Example 5 A nylon 66 40 denier yarn with 13 filaments and <BR> <BR> R<BR> <BR> containing 30 denier DuPont LYCRA spandex monofilaments in 20 weight percent was taken in fabric form and exposed to aqueous potassium thiocyanate (KSCN) over a range of concentration from 0. 20% to 10% based on weight of KSCN on weight of fabric. Untreated samples were reserved for measurements of L, a, b, W, Y, K/S, apparent color strength and chromatic color strength. The control measurements are taken to define 100% apparent color strength, as in Example 1. Samples were pre-scoured as in Example 2 before, and each thiocyanate treated sample was exposed to the KSCN solution at pH 4. 0 for 60 minutes at 60°C. The treated samples and controls were all heat set at 193°C for 45 seconds. Samples were dyed as before using dye conditions of Example 1.
Table 12. SAMPLE K/S Color Strength Color Strength Apparent Chromatic Control I 12. 12 100. 0 100. 0 0. 2% KSCN 12. 77 106. 28 105. 35 0. 4% KSCN 13. 02 108. 65 107. 41 0. 6% KSCN 13. 63 113. 35 112. 47 0. 8% KSCN 14. 09 117. 65 116. 28 Control II 12. 12 100. 0 100. 0 1. 0% KSCN 13. 91 116. 28 114. 80 2. 0% KSCN 14. 14 117. 47 116. 66 4. 0% KSCN 14. 50 120. 34 119. 75 8. 0% KSCN 14. 70 122. 05 121. 56 10. 0% KSCN 14. 76 123. 68 121. 76 Control III 12. 30 100. 0 100. 0
Table 12 presents the post heat setting and dyeing K/S values as measured along with the apparent color strength and the chromatic color strength, as described previously. Figure 6 summarizes the chromatic color strength data. Here the chromatic color strength is calculated as it was in Example 1. These data show the thiocyanate treated fabric dyes with enhanced color depth after heat treatment versus the control untreated fabrics. Thiocyanate treatment provides a means to prevent color depth loss observed in heat treated nylon containing polyamides, such as those polyamides with a portion of spandex filaments.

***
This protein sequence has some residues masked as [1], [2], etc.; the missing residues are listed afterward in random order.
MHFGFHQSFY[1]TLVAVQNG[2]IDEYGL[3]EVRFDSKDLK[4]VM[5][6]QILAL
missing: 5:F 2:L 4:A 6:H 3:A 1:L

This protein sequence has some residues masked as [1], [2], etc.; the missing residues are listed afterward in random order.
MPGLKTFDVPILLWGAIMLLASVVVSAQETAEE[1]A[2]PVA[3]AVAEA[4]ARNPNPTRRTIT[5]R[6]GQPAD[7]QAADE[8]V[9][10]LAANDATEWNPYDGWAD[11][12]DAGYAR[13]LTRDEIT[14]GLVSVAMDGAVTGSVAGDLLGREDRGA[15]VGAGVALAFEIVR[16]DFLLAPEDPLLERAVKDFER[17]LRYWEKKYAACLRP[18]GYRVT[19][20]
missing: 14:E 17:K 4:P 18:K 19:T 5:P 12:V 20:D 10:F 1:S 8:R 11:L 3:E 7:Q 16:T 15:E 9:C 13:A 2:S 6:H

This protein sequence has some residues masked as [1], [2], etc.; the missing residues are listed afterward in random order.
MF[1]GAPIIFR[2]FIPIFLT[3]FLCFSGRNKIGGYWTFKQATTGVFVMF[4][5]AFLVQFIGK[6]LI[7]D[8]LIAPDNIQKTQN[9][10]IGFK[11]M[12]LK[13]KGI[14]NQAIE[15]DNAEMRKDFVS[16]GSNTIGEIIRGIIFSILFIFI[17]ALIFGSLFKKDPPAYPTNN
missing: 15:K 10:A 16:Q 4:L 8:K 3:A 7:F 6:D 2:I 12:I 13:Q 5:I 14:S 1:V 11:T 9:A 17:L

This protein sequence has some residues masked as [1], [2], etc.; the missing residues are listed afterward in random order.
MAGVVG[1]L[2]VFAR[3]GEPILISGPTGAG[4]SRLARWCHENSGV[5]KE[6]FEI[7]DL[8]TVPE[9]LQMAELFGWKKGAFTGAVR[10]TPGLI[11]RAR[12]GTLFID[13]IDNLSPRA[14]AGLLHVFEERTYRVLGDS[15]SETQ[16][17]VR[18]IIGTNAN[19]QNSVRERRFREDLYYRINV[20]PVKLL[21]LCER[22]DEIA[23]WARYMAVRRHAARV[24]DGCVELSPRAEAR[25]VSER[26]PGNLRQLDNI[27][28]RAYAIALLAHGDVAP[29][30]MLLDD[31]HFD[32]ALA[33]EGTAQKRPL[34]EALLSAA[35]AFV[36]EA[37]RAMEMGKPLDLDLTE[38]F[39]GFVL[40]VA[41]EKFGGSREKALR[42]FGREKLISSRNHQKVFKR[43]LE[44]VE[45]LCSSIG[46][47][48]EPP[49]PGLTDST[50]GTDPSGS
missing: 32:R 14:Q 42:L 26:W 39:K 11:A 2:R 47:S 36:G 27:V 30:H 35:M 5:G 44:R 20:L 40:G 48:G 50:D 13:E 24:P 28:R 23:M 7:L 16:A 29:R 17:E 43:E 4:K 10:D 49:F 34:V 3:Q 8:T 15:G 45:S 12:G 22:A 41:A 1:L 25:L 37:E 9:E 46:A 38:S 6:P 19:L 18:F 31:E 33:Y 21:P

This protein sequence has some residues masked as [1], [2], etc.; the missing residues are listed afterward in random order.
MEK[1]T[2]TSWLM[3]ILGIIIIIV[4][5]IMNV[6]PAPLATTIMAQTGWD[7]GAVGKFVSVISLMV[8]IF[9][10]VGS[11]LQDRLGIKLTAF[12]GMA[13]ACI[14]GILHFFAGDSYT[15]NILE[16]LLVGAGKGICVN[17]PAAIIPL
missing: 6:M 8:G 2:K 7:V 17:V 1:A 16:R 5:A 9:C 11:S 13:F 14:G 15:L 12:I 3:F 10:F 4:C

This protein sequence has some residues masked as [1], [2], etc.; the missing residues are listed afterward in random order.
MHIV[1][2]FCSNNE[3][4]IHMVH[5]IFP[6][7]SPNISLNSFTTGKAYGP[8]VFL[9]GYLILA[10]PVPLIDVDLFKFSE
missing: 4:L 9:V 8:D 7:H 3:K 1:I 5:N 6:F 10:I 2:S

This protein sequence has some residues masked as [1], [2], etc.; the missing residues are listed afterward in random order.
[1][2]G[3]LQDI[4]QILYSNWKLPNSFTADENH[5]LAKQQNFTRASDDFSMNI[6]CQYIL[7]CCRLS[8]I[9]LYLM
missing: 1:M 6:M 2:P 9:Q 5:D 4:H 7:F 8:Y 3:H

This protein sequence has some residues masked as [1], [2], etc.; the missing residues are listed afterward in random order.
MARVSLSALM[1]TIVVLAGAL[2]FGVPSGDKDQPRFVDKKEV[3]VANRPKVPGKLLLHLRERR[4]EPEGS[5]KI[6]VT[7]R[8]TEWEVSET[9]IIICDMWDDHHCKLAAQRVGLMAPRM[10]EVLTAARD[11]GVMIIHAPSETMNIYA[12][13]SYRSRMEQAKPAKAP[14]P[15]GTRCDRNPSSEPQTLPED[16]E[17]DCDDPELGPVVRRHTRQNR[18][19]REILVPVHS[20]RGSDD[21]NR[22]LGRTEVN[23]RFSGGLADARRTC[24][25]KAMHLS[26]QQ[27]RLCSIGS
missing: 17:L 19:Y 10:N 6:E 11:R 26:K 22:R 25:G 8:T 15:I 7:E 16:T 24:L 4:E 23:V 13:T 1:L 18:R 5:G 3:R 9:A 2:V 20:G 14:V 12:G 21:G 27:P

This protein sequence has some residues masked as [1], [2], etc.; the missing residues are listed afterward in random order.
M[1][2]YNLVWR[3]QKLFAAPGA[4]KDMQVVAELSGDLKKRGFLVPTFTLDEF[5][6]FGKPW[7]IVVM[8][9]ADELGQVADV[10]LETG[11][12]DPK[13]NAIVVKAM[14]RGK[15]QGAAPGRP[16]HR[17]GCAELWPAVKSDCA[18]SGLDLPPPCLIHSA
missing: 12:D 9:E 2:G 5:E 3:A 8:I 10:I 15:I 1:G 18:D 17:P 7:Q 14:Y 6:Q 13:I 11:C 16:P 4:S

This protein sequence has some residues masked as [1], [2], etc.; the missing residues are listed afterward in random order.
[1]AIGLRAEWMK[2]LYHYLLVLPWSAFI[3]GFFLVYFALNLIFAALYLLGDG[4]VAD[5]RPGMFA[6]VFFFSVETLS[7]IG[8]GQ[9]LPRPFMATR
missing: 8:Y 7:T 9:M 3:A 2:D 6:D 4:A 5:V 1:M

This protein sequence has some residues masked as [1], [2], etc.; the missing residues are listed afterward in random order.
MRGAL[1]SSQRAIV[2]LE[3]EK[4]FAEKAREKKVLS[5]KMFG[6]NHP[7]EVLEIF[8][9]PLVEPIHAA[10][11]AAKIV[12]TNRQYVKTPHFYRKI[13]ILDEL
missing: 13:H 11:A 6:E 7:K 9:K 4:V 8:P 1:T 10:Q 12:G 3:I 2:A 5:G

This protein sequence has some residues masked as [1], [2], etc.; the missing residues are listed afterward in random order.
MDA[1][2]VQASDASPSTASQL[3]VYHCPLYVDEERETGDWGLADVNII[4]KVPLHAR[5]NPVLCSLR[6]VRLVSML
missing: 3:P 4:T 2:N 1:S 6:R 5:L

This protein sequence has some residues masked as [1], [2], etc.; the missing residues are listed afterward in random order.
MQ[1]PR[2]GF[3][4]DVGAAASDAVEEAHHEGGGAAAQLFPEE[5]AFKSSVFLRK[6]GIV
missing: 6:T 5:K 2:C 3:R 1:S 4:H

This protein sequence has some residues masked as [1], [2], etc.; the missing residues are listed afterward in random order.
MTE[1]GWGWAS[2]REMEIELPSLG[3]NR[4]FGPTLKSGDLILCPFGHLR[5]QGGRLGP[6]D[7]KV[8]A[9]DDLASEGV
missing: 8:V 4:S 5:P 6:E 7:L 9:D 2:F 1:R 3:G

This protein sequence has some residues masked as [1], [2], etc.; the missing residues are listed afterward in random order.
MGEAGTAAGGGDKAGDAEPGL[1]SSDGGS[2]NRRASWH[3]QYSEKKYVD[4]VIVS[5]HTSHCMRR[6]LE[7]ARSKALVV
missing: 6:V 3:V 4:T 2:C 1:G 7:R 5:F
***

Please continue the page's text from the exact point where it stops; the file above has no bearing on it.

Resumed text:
EXAMPLE 6 A nylon 66 40 denier yarn with 13 filaments and containing 30 denier DuPont LYCRA spandex monofilaments in 20 weight percent was taken in knit fabric form and
contacted with 5 grams per liter aqueous potassium thiocyanate (KSCN) at pH 4. 0 for 60 minutes at 60°C. An untreated fabric sample was reserved for a control. The KSCN treated and untreated control samples were heat set at 199°C for 45 seconds. All the samples were pre- scoured in an aqueous bath with 1 gram per liter sodium carbonate and 0. 5 grams per liter MERPOL HCS for 30 minutes at 71°C.
Twelve equal area fabric samples were taken for dye tests from each of the KSCN treated and the untreated control samples. A first set of six KSCN treated samples were dyed with six different fiber reactive STANALAN dyes manufactured by DYSTAR AG and a set of six control samples were dyed the same way. Six more of the KSCN treated samples were dyed with six different acid dyes and the final six untreated samples were acid dyed accordingly.